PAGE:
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WOOSTER WOODRUFF BEMAN
PROFESSOR OF MATHEMATICS IN THE UNIVERSITY OF MICHIGAN
DAVID EUGENE SMITH
PRINCIPAL OF THE STATE NORMAL SCHOOL AT BROCKPORT
GINN & COMPANY, PUBLISHERS
The Athenæum Press
Ecduc Т 148.99, 203
HARVARD COLLEGE LIBRARY
PROF. WILLIAN FOOG OSGOOD
COPYRIGHT, 1895, 1899, BY
WOOSTER WOODRUFF BEMAN AND DAVID EUGENE SMITH
ALL RIGHTS RESERVED
THE demand of a large number of schools for a book confined to plane geometry leads the authors to issue this edition of the first part of their "New Plane and Solid Geometry." In offering it to the profession an explanation of its distinctive features may be of service.
It is sometimes asserted that we should break away from the formal proofs of Euclid and Legendre and lead the student to independent discovery, and so we find text-books that give no proofs, others that give hints of the demonstrations, and still others that draw out the demonstration by a series of questions which, being capable of answer in only one way, merely conceal the Euclidean proof. But, after all, the experience of the world has been that the best results are secured by setting forth a minimum of formal proofs as models, and a maximum of unsolved or unproved propositions as exercises. This plan has been followed by the authors, and the success of the first edition has abundantly justified their action.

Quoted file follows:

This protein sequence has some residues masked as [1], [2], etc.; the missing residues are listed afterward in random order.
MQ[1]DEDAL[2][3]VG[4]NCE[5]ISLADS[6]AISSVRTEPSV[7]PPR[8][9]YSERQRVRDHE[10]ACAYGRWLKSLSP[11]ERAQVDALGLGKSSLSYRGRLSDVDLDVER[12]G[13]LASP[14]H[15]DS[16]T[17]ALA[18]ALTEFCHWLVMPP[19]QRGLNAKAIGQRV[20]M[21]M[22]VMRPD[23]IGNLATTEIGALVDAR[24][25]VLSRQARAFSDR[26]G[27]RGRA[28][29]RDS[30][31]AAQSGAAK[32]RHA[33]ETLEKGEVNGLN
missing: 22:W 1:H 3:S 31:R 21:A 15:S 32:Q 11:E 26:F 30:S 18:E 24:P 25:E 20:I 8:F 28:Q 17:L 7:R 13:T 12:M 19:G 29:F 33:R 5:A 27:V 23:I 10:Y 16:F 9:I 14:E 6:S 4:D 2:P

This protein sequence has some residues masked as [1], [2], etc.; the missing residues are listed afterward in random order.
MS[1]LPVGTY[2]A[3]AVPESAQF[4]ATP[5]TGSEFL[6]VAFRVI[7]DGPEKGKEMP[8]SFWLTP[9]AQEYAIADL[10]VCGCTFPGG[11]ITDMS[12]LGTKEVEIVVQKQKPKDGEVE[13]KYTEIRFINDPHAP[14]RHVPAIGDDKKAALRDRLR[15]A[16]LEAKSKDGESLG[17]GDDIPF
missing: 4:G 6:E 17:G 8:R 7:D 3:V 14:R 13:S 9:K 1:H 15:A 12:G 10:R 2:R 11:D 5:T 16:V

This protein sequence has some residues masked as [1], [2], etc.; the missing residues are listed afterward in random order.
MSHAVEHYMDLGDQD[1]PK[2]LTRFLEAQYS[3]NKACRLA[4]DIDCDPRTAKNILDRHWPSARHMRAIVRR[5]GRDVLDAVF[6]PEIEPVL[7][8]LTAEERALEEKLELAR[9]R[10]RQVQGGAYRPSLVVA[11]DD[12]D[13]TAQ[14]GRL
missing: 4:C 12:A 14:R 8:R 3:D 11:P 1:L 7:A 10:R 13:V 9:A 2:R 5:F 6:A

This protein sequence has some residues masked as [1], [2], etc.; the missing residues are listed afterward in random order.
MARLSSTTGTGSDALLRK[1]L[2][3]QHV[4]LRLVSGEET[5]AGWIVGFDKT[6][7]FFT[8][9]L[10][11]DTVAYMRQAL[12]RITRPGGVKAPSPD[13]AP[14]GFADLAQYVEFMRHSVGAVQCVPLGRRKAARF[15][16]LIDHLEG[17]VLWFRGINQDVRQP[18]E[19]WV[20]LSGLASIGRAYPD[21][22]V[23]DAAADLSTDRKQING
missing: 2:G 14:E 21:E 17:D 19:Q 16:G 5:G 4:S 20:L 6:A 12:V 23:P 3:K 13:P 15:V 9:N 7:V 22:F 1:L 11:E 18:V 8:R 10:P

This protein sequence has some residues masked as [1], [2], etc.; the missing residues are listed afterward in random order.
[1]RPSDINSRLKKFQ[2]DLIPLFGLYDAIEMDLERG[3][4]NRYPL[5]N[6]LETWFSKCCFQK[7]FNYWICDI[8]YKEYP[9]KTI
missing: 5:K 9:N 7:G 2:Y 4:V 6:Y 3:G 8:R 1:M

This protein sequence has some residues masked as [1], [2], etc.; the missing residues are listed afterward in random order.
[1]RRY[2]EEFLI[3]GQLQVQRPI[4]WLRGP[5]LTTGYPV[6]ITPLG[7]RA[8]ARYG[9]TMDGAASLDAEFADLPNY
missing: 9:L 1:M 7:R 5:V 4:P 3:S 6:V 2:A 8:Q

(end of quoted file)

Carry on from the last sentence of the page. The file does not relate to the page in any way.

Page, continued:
There is a growing belief among teachers that such of the notions of modern geometry as materially simplify the ancient should find place in our elementary text-books. With this belief the authors are entirely in sympathy. Accordingly they have not hesitated to introduce the ideas of one-to-one correspondence, of anti-parallels, of negative magnitudes, of general figures, of similarity of point systems, and such other concepts as are of real value in the early